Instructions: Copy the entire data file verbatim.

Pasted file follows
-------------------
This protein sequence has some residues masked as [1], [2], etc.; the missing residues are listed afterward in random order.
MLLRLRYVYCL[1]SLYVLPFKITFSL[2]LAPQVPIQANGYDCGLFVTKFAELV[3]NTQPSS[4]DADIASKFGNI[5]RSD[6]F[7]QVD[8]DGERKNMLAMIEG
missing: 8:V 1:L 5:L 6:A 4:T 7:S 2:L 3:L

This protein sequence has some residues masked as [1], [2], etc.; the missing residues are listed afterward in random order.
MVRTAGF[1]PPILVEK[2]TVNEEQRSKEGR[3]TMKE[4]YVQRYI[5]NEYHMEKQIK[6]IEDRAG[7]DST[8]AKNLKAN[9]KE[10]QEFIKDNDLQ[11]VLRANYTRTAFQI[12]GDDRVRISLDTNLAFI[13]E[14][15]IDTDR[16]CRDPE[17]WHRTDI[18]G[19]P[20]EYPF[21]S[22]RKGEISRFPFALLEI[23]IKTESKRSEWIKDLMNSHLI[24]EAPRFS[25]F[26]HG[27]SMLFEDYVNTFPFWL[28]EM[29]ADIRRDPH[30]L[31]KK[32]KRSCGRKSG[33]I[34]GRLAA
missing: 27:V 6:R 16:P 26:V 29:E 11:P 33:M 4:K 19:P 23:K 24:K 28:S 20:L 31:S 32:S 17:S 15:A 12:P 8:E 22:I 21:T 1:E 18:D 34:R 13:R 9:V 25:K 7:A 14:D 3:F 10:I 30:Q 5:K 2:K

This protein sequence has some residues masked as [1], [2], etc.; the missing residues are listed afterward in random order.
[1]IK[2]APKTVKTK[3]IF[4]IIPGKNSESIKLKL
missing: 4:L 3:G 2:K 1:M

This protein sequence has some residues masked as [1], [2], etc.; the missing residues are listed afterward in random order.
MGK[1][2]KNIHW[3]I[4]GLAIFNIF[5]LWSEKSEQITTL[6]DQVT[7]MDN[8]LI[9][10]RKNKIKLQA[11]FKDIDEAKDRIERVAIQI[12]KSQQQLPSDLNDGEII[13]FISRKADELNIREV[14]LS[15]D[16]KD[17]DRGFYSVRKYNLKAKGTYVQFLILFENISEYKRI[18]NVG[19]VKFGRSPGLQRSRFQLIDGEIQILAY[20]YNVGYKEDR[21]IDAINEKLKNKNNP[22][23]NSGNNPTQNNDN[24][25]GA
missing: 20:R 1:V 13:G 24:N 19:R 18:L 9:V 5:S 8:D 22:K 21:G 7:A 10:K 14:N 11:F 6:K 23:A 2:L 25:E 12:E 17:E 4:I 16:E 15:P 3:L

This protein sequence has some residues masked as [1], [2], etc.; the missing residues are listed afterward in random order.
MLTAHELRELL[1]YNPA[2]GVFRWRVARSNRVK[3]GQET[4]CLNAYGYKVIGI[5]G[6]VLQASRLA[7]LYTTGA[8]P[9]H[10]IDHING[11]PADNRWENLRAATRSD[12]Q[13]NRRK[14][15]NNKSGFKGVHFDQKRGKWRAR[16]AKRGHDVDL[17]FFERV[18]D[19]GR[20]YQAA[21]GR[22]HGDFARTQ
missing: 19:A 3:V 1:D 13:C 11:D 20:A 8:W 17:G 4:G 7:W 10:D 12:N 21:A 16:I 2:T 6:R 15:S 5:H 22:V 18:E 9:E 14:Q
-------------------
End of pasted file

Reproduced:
This protein sequence has some residues masked as [1], [2], etc.; the missing residues are listed afterward in random order.
MLLRLRYVYCL[1]SLYVLPFKITFSL[2]LAPQVPIQANGYDCGLFVTKFAELV[3]NTQPSS[4]DADIASKFGNI[5]RSD[6]F[7]QVD[8]DGERKNMLAMIEG
missing: 8:V 1:L 5:L 6:A 4:T 7:S 2:L 3:L

This protein sequence has some residues masked as [1], [2], etc.; the missing residues are listed afterward in random order.
MVRTAGF[1]PPILVEK[2]TVNEEQRSKEGR[3]TMKE[4]YVQRYI[5]NEYHMEKQIK[6]IEDRAG[7]DST[8]AKNLKAN[9]KE[10]QEFIKDNDLQ[11]VLRANYTRTAFQI[12]GDDRVRISLDTNLAFI[13]E[14][15]IDTDR[16]CRDPE[17]WHRTDI[18]G[19]P[20]EYPF[21]S[22]RKGEISRFPFALLEI[23]IKTESKRSEWIKDLMNSHLI[24]EAPRFS[25]F[26]HG[27]SMLFEDYVNTFPFWL[28]EM[29]ADIRRDPH[30]L[31]KK[32]KRSCGRKSG[33]I[34]GRLAA
missing: 27:V 6:R 16:P 26:V 29:E 11:P 33:M 4:K 19:P 23:K 24:K 28:S 20:L 31:S 32:S 17:S 15:A 12:P 8:E 22:I 21:T 1:E 18:D 34:R 13:R 9:V 25:K 7:A 14:D 3:F 10:I 30:Q 5:K 2:K

This protein sequence has some residues masked as [1], [2], etc.; the missing residues are listed afterward in random order.
[1]IK[2]APKTVKTK[3]IF[4]IIPGKNSESIKLKL
missing: 4:L 3:G 2:K 1:M

This protein sequence has some residues masked as [1], [2], etc.; the missing residues are listed afterward in random order.
MGK[1][2]KNIHW[3]I[4]GLAIFNIF[5]LWSEKSEQITTL[6]DQVT[7]MDN[8]LI[9][10]RKNKIKLQA[11]FKDIDEAKDRIERVAIQI[12]KSQQQLPSDLNDGEII[13]FISRKADELNIREV[14]LS[15]D[16]KD[17]DRGFYSVRKYNLKAKGTYVQFLILFENISEYKRI[18]NVG[19]VKFGRSPGLQRSRFQLIDGEIQILAY[20]YNVGYKEDR[21]IDAINEKLKNKNNP[22][23]NSGNNPTQNNDN[24][25]GA
missing: 20:R 1:V 13:G 24:N 19:R 18:L 9:V 5:S 8:D 22:K 21:G 7:A 10:K 14:N 11:F 6:K 23:A 2:L 25:E 12:E 17:E 4:I 16:E 15:P 3:L

This protein sequence has some residues masked as [1], [2], etc.; the missing residues are listed afterward in random order.
MLTAHELRELL[1]YNPA[2]GVFRWRVARSNRVK[3]GQET[4]CLNAYGYKVIGI[5]G[6]VLQASRLA[7]LYTTGA[8]P[9]H[10]IDHING[11]PADNRWENLRAATRSD[12]Q[13]NRRK[14][15]NNKSGFKGVHFDQKRGKWRAR[16]AKRGHDVDL[17]FFERV[18]D[19]GR[20]YQAA[21]GR[22]HGDFARTQ
missing: 19:A 3:V 1:D 13:C 11:D 20:A 8:W 17:G 4:G 7:W 10:D 12:N 21:A 16:I 2:T 6:R 15:S 5:H 22:V 18:E 9:E 14:Q